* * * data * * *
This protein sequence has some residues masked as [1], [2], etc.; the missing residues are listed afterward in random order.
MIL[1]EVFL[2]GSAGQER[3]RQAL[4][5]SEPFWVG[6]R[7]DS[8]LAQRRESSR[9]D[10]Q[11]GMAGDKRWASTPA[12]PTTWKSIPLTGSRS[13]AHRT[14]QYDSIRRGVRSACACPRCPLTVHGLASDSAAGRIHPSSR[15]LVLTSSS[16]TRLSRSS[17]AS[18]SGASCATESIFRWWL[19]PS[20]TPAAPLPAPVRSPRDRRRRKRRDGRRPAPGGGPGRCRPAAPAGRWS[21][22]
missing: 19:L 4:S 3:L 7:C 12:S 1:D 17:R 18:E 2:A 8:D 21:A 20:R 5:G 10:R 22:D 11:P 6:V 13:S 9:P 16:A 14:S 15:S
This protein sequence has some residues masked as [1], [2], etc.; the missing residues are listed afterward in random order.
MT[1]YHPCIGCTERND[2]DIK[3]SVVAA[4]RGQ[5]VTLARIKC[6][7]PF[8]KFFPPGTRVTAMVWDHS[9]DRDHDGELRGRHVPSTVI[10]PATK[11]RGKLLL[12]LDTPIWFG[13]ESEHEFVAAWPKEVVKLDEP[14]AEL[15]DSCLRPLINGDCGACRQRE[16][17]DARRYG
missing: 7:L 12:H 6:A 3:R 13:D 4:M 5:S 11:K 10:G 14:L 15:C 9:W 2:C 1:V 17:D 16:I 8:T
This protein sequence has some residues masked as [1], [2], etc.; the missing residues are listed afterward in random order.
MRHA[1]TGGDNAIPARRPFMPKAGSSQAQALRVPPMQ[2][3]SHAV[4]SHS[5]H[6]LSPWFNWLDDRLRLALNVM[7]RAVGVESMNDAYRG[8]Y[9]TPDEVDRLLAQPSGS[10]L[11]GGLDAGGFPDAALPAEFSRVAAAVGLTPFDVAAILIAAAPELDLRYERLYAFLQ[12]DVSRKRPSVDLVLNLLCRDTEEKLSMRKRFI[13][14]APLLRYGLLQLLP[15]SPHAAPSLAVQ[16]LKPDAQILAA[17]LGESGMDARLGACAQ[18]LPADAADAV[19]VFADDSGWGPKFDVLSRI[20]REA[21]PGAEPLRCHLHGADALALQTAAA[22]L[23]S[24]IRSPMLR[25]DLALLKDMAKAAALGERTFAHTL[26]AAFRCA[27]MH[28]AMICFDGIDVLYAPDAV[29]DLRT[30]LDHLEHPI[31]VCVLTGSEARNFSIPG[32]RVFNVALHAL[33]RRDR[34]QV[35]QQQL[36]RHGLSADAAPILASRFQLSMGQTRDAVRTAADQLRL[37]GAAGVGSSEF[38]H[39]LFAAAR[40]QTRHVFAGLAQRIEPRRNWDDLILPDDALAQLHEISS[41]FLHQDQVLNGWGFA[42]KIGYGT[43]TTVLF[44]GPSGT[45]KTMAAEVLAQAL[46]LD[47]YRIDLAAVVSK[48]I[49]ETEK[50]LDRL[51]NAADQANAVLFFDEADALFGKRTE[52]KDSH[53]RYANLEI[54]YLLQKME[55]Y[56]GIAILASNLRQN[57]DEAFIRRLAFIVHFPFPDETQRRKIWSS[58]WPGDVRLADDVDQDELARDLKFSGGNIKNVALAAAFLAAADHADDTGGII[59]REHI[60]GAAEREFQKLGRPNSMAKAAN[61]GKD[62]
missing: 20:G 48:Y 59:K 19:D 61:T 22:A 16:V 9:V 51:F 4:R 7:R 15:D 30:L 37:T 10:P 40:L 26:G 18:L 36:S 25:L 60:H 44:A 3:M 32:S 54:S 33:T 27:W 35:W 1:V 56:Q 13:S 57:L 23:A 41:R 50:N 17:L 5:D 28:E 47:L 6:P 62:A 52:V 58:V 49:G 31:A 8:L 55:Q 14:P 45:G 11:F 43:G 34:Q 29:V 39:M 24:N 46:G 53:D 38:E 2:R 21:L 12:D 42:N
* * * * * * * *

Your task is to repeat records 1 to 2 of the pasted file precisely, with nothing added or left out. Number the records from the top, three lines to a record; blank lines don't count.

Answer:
This protein sequence has some residues masked as [1], [2], etc.; the missing residues are listed afterward in random order.
MIL[1]EVFL[2]GSAGQER[3]RQAL[4][5]SEPFWVG[6]R[7]DS[8]LAQRRESSR[9]D[10]Q[11]GMAGDKRWASTPA[12]PTTWKSIPLTGSRS[13]AHRT[14]QYDSIRRGVRSACACPRCPLTVHGLASDSAAGRIHPSSR[15]LVLTSSS[16]TRLSRSS[17]AS[18]SGASCATESIFRWWL[19]PS[20]TPAAPLPAPVRSPRDRRRRKRRDGRRPAPGGGPGRCRPAAPAGRWS[21][22]
missing: 19:L 4:S 3:L 7:C 12:S 1:D 17:R 18:E 2:A 8:D 21:A 20:R 5:G 10:R 22:D 11:P 6:V 13:S 9:P 16:A 14:S 15:S
This protein sequence has some residues masked as [1], [2], etc.; the missing residues are listed afterward in random order.
MT[1]YHPCIGCTERND[2]DIK[3]SVVAA[4]RGQ[5]VTLARIKC[6][7]PF[8]KFFPPGTRVTAMVWDHS[9]DRDHDGELRGRHVPSTVI[10]PATK[11]RGKLLL[12]LDTPIWFG[13]ESEHEFVAAWPKEVVKLDEP[14]AEL[15]DSCLRPLINGDCGACRQRE[16][17]DARRYG
missing: 7:L 12:H 6:A 3:R 13:D 4:M 5:S 11:K 10:G 14:L 15:C 9:W 2:C 1:V 17:D 16:I 8:T